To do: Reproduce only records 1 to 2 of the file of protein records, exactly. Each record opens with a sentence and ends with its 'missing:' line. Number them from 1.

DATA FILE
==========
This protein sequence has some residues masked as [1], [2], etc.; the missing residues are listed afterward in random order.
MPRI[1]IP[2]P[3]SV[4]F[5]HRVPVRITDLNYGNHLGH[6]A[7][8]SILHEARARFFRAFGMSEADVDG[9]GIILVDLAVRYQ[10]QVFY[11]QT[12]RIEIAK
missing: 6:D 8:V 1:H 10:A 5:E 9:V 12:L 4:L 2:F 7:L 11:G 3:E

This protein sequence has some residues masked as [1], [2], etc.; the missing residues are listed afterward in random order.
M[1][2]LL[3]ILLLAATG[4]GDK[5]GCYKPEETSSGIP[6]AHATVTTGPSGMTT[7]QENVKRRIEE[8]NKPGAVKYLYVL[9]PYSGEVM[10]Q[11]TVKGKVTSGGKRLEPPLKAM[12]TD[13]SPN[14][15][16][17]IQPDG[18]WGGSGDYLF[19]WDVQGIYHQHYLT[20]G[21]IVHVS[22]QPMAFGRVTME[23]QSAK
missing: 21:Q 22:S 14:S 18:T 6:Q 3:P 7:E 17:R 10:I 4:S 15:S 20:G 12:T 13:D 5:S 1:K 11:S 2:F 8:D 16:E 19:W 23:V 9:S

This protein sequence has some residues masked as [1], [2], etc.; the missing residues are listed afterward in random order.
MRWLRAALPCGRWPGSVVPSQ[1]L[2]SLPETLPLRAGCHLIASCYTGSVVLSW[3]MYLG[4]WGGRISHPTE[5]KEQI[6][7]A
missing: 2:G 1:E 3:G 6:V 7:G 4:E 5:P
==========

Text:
This protein sequence has some residues masked as [1], [2], etc.; the missing residues are listed afterward in random order.
MPRI[1]IP[2]P[3]SV[4]F[5]HRVPVRITDLNYGNHLGH[6]A[7][8]SILHEARARFFRAFGMSEADVDG[9]GIILVDLAVRYQ[10]QVFY[11]QT[12]RIEIAK
missing: 6:D 8:V 1:H 10:A 5:E 9:V 12:L 4:L 2:F 7:L 11:G 3:E

This protein sequence has some residues masked as [1], [2], etc.; the missing residues are listed afterward in random order.
M[1][2]LL[3]ILLLAATG[4]GDK[5]GCYKPEETSSGIP[6]AHATVTTGPSGMTT[7]QENVKRRIEE[8]NKPGAVKYLYVL[9]PYSGEVM[10]Q[11]TVKGKVTSGGKRLEPPLKAM[12]TD[13]SPN[14][15][16][17]IQPDG[18]WGGSGDYLF[19]WDVQGIYHQHYLT[20]G[21]IVHVS[22]QPMAFGRVTME[23]QSAK
missing: 21:Q 22:S 14:S 18:T 6:Q 3:P 7:E 17:R 10:I 4:S 15:S 20:G 12:T 13:D 5:S 1:K 11:S 2:F 8:D 16:E 19:W 23:V 9:S